An old veteran: A pioneer resident of the county was laid at rest
The funeral of George W. Creel, a member of one of the pioneer families of this section of the state whose death occurred on Sunday, at the age of 81 was held yesterday afternoon and attracted a large number of relatives and friends from the county and city, the services being conducted at the home of the family at Davisville by Rev. Mr. Metz.
Mr. Creel was a member of Jenkins Camp, Confederate Veterans and members of the camp acted as pallbearers at the funeral, these being Judge J.G. McCluer, James R. Mehen, J.E. Wigal, G.W. Hays, George Romine and John Dugan.
Photo from the collection of Bob Enoch
The undated photo below shows the post office at Davisville, W.Va. The post office shared space with Wolf’s Grocery. The store and post office were situated on Main Street in Davisville, which until 1853 was known as Claysville.
Among those who attended the funeral was Ned Peyton, colored, who owns a small farm on the Ohio side, whose age is 117 years, a former slave of the Creel family, who stated that he had come to attend the funeral of his "young master." The records at the Creel home show that Peyton was brought here from Virginia by the Pioneer of the Creel family in this county in the year 1808, Peyton at that time was able to ride a horse and did ride with the remainder of the party when they came across the mountains from Virginia. Although liberated many years ago he has since invariably made a visit to the old Creel homestead once a year, generally making the trip afoot. While members of the Creel family believe he is 117 years of age, Peyton claims he is 121 years of age.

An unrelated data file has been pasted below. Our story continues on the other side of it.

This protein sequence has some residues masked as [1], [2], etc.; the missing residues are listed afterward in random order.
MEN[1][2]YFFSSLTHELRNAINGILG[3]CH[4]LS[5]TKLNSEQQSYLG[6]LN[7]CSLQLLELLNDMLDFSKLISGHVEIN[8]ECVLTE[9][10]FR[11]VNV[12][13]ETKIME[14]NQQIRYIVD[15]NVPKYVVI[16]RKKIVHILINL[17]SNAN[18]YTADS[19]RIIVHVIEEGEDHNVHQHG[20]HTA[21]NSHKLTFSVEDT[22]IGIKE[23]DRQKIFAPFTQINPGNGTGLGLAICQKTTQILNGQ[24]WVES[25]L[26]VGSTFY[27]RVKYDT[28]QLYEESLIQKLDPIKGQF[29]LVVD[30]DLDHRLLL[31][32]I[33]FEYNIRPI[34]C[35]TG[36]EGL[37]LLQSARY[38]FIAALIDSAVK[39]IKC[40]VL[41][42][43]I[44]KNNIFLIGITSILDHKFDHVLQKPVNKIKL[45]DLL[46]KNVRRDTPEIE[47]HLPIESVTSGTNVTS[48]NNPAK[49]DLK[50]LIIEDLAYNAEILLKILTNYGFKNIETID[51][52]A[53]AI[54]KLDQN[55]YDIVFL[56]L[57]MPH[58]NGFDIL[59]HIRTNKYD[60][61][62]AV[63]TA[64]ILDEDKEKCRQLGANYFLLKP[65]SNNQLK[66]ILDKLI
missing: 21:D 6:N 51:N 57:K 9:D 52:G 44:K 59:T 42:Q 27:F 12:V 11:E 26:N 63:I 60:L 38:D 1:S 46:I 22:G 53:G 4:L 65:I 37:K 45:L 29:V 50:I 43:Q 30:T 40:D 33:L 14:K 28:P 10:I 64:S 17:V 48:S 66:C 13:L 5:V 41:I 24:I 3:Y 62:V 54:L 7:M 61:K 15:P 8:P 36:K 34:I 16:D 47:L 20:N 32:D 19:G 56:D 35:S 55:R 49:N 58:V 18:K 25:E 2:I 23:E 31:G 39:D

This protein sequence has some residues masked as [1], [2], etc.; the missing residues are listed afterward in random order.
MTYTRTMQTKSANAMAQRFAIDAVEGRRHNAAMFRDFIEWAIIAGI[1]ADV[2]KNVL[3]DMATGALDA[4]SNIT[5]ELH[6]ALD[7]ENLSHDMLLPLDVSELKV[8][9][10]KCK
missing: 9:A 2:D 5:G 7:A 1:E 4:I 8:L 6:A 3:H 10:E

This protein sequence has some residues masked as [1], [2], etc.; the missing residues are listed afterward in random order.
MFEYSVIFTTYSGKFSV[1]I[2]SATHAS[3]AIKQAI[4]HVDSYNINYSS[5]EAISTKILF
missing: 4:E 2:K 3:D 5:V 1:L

From the The Parkersburg Sentinel
June 3, 1914
More memories of Mr. Peyton
Mary Fought Johnson, a member of another pioneer family of early Davisville, when writing memories of her youth, recalls the following about the former slave of the Creel family:
He loved fat pork side and when he came to visit Eric's mother would always have fat pork, cooked greens and cornbread. Even on Sundays when she would have fried chicken and all the goodies, the old ex-slave preferred his fat pork side.
He loved bright neck ties and Opal says she remembers Eric telling how they would collect all the older bright ties and give to him when he came
He was a very good man, a real Christian and always gave thanks in prayer before he ate.
KANAWHA STATION, Jan. 1. - The holidays of 1888, like those of other years, have passed into history, and, while perhaps not different in their general tenor from their predecessors, yet one event connected with them will cause them to be much longer remembered by the citizens of Walker Station than is ordinarily the case. We refer to the nuptials of Miss Lizzie, only daughter of Mr. and Mrs. T. Devaughan, and Mr. P.C. Barrett, Jr., of Murphy's Mills, which occurred at the residence of the bride's parents at 5 p.m. on Thursday, Dec. 27th. The bride wore a beautiful costume of blue plush. She wore no jewelry but pearls in her hair.
From the The Daily State Journal
January 9, 1889
The Wood County Historical Society works to preserve yesterday for tomorrow. For more information, contact P.O. Box 565, Parkersburg, WV 26102